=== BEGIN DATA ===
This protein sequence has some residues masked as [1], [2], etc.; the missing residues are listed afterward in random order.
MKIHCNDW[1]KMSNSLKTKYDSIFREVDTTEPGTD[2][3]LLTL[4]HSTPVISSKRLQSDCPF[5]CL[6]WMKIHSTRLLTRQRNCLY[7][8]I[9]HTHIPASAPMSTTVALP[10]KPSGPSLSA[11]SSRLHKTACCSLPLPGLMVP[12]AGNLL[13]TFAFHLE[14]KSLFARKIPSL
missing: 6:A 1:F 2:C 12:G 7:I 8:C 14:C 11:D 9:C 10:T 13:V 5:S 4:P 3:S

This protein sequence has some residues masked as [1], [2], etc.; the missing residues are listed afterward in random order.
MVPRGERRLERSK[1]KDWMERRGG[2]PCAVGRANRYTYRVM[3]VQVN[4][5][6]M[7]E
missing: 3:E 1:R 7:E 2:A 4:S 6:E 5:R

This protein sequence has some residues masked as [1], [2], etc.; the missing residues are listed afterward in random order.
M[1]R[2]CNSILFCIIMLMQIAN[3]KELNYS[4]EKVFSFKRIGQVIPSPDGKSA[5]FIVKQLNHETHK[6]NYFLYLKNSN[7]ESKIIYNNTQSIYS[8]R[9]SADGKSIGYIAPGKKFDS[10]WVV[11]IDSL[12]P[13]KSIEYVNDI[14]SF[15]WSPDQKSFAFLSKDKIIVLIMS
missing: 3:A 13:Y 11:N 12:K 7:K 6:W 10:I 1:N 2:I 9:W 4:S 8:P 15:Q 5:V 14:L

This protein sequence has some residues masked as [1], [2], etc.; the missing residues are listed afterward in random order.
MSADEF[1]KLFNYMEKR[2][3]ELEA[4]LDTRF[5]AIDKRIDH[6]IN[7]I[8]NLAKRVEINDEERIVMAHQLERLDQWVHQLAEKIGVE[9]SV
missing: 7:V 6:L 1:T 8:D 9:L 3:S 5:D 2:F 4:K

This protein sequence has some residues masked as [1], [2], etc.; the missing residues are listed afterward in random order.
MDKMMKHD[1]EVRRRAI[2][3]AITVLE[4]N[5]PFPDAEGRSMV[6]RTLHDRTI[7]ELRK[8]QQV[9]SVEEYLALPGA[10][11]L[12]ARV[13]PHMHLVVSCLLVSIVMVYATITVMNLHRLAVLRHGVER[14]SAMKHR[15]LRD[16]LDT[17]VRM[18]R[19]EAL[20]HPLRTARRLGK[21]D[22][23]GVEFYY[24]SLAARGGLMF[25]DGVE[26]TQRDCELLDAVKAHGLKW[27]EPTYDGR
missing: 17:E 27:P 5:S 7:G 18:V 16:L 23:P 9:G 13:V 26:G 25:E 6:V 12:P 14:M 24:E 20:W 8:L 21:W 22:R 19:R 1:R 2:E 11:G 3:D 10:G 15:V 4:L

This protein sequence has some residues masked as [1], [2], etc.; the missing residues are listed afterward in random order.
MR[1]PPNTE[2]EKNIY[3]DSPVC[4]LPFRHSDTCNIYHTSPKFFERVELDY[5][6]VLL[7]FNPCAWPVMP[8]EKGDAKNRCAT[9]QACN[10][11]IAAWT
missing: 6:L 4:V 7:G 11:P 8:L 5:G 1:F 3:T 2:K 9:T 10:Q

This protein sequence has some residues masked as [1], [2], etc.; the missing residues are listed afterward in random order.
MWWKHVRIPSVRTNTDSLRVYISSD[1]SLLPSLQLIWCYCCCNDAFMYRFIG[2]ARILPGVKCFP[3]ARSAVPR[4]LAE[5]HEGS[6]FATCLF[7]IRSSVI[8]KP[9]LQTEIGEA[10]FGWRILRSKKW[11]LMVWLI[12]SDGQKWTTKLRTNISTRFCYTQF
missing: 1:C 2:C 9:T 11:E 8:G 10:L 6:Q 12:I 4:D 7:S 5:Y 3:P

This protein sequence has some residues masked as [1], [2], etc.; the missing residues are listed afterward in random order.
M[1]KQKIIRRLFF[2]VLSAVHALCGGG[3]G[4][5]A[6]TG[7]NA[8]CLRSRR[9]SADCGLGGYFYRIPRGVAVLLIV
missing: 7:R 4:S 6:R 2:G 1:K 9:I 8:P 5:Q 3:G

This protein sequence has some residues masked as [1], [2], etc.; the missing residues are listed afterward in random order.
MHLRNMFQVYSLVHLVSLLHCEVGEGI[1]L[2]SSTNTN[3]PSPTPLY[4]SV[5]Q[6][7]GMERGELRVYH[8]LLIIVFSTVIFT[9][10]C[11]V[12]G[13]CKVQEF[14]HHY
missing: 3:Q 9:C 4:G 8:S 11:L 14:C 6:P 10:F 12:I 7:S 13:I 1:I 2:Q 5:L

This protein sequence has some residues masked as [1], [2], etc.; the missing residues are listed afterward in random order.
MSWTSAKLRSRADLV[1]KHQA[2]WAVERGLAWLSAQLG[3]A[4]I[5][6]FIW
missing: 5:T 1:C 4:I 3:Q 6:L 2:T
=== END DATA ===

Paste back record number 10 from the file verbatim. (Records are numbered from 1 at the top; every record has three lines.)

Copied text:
This protein sequence has some residues masked as [1], [2], etc.; the missing residues are listed afterward in random order.
MSWTSAKLRSRADLV[1]KHQA[2]WAVERGLAWLSAQLG[3]A[4]I[5][6]FIW
missing: 5:T 1:C 4:I 3:Q 6:L 2:T